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8 hours later I pulled the steak out of the bag and dried it as much as I could because if there is residual moisture you will end up steaming instead of searing the meat, and that goes for all meat and most fruits/veggies you may want to roast. Then I spread it flat on a sheet pan and broiled it (too cold outside for grilling) The broiler had been pre heating for 20 minutes, which I know from experience is about how long my oven needs to get to 525 degrees. I cooked the flank 3 minutes per side, about 4 inches from the flame. After testing the doneness I could feel that it wasn’t quite done and so moved the rack a little farther away and cooked for an additional 2 minutes per side. While the broiler was preheating I hydrated some fine ground bulgur and stirred in dried cherries and almond slivers. For veg I slow roasted carrots earlier in the afternoon. And voila! Dinner (pictured above, right).

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About Joanna

blogger joanna2

I am a young entrepreneur who loves to solve problems; from the daily crossword to a client's cooking conundrum. Passion for soccer, architecture, travel, and experimenting with cooking techniques (mostly) define my life. My company, My Friend Maillard, is a personal chef service designed to help clients who don't have the time or inclination to cook at home. I approached Fredericksburg Parent to host this blog so I could also help local families find answers for their seemingly intractable food and cooking related problems.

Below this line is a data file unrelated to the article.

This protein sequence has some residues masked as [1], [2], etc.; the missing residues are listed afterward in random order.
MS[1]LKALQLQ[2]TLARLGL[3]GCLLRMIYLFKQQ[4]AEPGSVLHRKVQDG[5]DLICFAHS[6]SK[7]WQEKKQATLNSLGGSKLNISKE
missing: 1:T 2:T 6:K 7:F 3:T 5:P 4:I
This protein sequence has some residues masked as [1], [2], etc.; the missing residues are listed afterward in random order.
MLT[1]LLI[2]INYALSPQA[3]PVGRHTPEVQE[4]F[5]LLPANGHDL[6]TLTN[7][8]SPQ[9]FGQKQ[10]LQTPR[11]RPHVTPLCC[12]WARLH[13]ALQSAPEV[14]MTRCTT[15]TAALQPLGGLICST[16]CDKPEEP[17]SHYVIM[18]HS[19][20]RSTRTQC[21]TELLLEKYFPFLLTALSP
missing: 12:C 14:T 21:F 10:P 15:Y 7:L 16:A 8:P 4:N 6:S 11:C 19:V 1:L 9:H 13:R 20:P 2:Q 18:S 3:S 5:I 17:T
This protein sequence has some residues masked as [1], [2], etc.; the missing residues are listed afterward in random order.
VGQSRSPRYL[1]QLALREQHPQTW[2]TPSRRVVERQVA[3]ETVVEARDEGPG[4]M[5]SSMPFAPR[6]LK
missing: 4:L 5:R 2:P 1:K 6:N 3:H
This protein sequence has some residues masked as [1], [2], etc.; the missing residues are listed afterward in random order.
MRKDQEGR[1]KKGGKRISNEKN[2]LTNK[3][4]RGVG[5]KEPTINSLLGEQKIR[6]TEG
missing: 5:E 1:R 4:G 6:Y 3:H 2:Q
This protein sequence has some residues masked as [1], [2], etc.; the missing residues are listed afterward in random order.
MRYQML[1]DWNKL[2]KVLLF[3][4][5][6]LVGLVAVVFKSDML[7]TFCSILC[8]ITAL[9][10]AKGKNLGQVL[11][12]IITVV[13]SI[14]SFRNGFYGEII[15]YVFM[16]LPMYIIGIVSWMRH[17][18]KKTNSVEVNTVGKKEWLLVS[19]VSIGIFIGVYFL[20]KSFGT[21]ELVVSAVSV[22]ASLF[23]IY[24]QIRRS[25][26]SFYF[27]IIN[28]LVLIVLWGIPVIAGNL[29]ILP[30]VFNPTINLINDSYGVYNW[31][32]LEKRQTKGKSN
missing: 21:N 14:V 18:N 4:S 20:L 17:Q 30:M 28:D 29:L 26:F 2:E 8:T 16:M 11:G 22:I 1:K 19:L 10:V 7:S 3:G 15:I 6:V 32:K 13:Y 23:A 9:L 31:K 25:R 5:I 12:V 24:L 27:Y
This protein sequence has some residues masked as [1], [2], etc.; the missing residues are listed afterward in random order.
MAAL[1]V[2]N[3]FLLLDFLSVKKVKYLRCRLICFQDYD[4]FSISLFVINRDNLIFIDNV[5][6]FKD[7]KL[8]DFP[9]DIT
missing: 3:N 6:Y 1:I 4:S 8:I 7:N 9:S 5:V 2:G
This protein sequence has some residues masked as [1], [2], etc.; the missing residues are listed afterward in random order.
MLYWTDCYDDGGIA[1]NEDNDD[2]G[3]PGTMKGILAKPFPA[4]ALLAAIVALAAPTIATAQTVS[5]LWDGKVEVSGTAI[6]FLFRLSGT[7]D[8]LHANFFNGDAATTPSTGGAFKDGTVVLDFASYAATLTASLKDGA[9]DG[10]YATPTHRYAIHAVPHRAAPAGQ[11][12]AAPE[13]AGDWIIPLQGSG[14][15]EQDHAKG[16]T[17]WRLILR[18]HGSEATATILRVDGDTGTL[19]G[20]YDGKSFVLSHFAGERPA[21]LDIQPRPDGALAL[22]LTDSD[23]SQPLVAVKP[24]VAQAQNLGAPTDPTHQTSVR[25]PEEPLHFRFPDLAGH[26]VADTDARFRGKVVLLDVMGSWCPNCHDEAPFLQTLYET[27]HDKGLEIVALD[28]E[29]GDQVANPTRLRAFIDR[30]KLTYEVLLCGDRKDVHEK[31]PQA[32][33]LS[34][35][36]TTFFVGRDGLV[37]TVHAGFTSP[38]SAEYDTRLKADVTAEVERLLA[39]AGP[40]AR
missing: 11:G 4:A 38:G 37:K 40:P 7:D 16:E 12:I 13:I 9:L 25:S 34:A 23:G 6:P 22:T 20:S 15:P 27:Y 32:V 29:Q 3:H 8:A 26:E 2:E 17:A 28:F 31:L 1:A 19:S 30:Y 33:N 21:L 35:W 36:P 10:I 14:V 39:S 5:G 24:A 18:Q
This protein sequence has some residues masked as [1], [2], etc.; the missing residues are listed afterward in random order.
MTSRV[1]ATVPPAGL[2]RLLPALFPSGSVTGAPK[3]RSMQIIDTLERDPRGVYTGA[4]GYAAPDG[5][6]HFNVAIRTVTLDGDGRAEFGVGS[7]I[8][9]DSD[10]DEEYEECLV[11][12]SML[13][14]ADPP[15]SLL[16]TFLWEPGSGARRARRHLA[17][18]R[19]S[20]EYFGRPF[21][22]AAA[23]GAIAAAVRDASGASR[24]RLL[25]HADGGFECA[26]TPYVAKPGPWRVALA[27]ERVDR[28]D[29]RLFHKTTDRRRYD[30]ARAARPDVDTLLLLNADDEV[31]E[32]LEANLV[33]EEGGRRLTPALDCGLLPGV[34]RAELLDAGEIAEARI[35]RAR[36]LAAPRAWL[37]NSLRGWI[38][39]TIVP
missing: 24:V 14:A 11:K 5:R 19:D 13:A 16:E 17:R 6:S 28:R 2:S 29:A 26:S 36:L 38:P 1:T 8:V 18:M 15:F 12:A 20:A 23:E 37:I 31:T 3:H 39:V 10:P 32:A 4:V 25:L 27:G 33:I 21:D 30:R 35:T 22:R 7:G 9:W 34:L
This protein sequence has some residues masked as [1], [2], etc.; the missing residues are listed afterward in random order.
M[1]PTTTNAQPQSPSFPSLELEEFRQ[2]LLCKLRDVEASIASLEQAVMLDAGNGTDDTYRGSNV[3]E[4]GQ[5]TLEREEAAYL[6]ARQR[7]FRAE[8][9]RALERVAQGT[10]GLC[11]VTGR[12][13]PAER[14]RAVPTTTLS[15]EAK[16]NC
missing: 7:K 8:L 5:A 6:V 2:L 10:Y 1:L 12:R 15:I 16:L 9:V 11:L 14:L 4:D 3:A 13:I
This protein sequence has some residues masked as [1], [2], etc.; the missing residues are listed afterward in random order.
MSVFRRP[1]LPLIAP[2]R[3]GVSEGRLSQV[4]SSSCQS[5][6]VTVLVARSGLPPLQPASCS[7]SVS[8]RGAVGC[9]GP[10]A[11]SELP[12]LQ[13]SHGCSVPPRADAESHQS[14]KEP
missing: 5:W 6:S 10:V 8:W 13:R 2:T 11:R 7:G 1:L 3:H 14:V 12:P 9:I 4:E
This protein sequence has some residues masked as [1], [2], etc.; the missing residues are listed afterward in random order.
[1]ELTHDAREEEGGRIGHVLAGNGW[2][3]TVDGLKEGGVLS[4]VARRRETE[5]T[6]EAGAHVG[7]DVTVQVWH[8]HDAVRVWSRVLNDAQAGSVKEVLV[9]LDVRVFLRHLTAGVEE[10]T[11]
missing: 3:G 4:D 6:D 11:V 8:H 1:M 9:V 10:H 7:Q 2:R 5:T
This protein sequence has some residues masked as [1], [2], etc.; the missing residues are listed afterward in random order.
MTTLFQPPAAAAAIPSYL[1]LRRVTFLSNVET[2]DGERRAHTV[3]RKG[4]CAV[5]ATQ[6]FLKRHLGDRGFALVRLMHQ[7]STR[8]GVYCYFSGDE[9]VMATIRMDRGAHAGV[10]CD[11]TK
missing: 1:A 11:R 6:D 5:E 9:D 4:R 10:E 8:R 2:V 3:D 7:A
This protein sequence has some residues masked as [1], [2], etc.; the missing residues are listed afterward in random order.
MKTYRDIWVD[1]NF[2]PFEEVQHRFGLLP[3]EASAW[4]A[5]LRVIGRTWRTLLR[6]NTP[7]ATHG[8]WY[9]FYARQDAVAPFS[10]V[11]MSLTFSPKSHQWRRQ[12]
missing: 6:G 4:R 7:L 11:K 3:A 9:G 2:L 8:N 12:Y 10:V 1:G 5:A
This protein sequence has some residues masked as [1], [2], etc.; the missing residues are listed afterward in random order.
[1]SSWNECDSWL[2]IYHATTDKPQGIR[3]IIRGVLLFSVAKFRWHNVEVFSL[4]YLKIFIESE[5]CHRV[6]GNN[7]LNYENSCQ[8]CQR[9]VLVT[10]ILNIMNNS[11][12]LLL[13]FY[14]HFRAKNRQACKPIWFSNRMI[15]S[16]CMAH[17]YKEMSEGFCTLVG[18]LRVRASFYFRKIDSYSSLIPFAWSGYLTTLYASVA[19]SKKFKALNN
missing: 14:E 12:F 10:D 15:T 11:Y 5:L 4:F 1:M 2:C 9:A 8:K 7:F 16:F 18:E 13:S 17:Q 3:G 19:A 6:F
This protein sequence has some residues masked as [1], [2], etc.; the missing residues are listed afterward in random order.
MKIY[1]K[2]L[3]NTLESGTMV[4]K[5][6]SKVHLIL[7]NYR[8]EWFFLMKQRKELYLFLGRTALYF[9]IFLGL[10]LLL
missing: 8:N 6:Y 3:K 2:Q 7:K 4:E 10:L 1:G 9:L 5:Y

Did your teenager just decide to go vegan? Do you want to know why your cakes always collapse in the center? Do you want to know how to get chicken skin really crispy? Just Ask My Friend Maillard. Make your queries as specific or as weird as you like and submit them anytime through Twitter, on Facebook, or via email to myfriendmaillard (at) Can't wait to hear from you!

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Trains, Planes and Automobiles Kids' Race Series


From a small beginning, Cathy Weise of the Ron Rosner YMCA has developed an ambitious three-race series for kids for this summer, with the help of The Great Train Race, Shannon Airport, Dominion Raceway & Entertainment, the Fredericksburg Area Service League and Race Timing Unlimited.

Great Train Race Director Jennifer Taylor was one of the first on board.